In a recent interview on BillMoyers.com about his book Listen Liberal, author Thomas Frank spoke of the professional class that rules the Democratic Party and the orthodoxy instilled in them by their Ivy League institutions. Indeed, every president since 1988 attended an Ivy League university. Not only does this perspective from the professional class cross party lines, their orthodox worldview extends far beyond politics. It is based on an ideology that has served elites well – (semi) free-market capitalism and continuous economic growth. It is an orthodoxy that values corporate interests and personal gain over public good. It permeates all fields of society and American culture.

In their book Manufacturing Consent, Edward Herman and Noam Chomsky laid out the media propaganda model of journalism, in which they describe the small parameters of discourse allowable in mainstream media, due to factors such as advertising, corporate ownership, and the dominant elite mindset. The media propaganda model they describe is akin to the Ivy League orthodoxy of which Frank speaks. Disciplines cater to a small span of acceptable dialogue and thought based upon shared assumptions. Within that realm, diversity exists, but that diversity does not usually breach understood boundaries. Some voices reach the periphery of the border, but retract from crossing the line through caveats. Those who traverse boundaries tend to be marginalized, regardless of the substance, depth, and validity of their arguments and ideas. This orthodoxy is maintained chiefly through tacit self-censorship and is internalized by those who practice it.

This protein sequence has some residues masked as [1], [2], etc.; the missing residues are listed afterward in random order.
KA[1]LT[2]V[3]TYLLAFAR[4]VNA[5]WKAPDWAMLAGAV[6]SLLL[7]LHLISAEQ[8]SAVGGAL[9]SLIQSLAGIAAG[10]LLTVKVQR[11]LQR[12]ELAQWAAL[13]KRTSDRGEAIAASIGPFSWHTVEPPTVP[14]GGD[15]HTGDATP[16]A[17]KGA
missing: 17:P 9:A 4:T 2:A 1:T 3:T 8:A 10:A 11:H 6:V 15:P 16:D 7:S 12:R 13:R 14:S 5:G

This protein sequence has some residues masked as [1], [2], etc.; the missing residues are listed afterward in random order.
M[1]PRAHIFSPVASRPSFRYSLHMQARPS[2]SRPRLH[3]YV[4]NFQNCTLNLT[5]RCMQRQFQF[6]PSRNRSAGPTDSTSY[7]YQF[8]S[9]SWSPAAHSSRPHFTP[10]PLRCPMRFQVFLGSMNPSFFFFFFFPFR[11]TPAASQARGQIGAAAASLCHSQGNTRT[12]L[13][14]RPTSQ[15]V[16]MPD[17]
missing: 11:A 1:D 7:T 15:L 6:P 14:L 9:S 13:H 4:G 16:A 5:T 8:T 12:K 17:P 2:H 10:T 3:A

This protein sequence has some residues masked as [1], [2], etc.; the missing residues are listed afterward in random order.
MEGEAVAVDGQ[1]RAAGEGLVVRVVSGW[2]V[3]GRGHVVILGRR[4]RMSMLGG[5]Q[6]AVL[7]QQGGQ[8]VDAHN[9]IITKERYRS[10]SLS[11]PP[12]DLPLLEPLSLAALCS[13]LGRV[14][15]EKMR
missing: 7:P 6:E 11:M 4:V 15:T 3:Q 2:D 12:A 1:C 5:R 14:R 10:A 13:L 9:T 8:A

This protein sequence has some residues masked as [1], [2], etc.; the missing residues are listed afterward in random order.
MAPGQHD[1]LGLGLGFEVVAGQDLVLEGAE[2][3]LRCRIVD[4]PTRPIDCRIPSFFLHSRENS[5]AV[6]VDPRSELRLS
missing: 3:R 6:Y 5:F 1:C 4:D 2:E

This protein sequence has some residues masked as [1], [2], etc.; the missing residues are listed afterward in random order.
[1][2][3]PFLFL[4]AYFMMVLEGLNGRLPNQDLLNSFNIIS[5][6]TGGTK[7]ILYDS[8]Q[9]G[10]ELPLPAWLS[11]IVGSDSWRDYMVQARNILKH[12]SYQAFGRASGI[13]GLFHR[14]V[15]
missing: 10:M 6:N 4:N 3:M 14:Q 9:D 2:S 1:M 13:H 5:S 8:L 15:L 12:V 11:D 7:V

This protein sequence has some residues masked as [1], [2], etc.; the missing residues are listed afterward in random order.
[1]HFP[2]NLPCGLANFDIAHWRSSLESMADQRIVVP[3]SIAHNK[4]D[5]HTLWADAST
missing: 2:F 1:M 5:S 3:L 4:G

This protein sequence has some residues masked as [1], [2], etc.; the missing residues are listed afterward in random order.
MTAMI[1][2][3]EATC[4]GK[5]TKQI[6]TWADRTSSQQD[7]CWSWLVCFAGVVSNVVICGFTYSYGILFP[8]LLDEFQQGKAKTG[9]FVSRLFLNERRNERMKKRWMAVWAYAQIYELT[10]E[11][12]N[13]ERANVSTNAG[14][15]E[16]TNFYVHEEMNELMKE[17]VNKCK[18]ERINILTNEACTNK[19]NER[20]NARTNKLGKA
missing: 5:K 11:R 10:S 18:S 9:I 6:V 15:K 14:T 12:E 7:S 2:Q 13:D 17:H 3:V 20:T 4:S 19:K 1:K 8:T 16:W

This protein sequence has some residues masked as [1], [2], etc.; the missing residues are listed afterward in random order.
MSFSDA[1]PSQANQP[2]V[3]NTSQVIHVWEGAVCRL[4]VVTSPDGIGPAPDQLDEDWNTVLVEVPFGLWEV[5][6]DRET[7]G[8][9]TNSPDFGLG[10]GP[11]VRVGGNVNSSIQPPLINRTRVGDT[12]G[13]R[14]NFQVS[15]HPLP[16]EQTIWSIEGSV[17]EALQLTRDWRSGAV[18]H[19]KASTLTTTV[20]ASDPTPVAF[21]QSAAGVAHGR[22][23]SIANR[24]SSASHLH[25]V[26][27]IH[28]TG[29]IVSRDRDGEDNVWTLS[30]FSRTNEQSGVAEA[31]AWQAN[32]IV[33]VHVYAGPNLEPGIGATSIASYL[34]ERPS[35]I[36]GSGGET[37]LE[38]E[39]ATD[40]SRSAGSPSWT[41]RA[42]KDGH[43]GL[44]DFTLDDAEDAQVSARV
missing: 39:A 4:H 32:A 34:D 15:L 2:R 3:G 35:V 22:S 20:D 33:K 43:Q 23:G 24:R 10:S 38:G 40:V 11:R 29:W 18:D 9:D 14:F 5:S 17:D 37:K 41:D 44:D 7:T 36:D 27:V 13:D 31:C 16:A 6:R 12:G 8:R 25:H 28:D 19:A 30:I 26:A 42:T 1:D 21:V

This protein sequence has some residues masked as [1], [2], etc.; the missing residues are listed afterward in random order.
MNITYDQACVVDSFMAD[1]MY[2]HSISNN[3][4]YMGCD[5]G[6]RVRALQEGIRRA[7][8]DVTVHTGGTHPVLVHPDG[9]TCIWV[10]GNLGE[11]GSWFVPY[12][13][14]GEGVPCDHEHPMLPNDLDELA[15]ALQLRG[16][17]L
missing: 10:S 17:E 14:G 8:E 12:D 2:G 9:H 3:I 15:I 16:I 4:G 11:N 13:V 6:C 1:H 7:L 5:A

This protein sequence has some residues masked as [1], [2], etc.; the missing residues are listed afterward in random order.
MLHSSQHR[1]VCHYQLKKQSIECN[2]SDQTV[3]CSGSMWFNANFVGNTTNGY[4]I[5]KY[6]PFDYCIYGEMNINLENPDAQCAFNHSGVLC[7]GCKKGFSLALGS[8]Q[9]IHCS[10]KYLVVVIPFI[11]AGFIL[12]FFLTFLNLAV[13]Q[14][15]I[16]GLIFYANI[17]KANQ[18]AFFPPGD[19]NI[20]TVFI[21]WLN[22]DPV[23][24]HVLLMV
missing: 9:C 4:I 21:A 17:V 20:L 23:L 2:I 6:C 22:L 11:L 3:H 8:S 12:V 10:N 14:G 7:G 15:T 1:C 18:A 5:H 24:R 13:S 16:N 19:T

The professional, upper-class orthodoxy infiltrates more than just Ivy League institutions because all others revere and aspire to it, and therefore tend to mimic it. My educational background is fairly privileged. My secondary school and undergraduate university were filled with students whose families possessed tremendous wealth, power, and advantage. My perspectives, experiences, and way of life from my modest, middle-class background were quite different from the majority of the rich students around me. People like me are subtly urged to fit in because we see that doing so would better enable us to garner the successes of the elite. But students far more disadvantaged than me have a great deal of trouble assimilating, not because they lack the intellectual ability but because they feel isolated. Thus, most who persist and whose backgrounds are anomalous – like Bill Clinton and Barack Obama – adopt the mindset of the privileged. They deny or ignore their own histories and the voices they used to hear, voices that may call into question the veracity of the elite orthodoxy.

This elite-generated social control maintains the status-quo because the status quo benefits and validates those who created and sit atop it. People rise to prominence when they parrot the orthodoxy rather than critically analyze it. Intellectual regurgitation is prized over independent thought. Voices of the dispossessed, different, and un(formally)educated are neglected regardless of their morality, import, and validity. Real change in politics or society cannot occur under the orthodoxy because if it did, it would threaten the legitimacy of the professional class and all of the systems that helped them achieve their status.

The orthodoxy is why issues such as poverty, hunger, homelessness, and deterioration of public health and the environment continue unabated. They are eminently solvable, but cannot be solved under the implicit and often defective assumptions accepted by the orthodoxy.

We see examples of orthodox rules that benefit the capitalistic elite, versus independent alternatives which are discounted or overlooked, in all aspects of modern life:

In public education: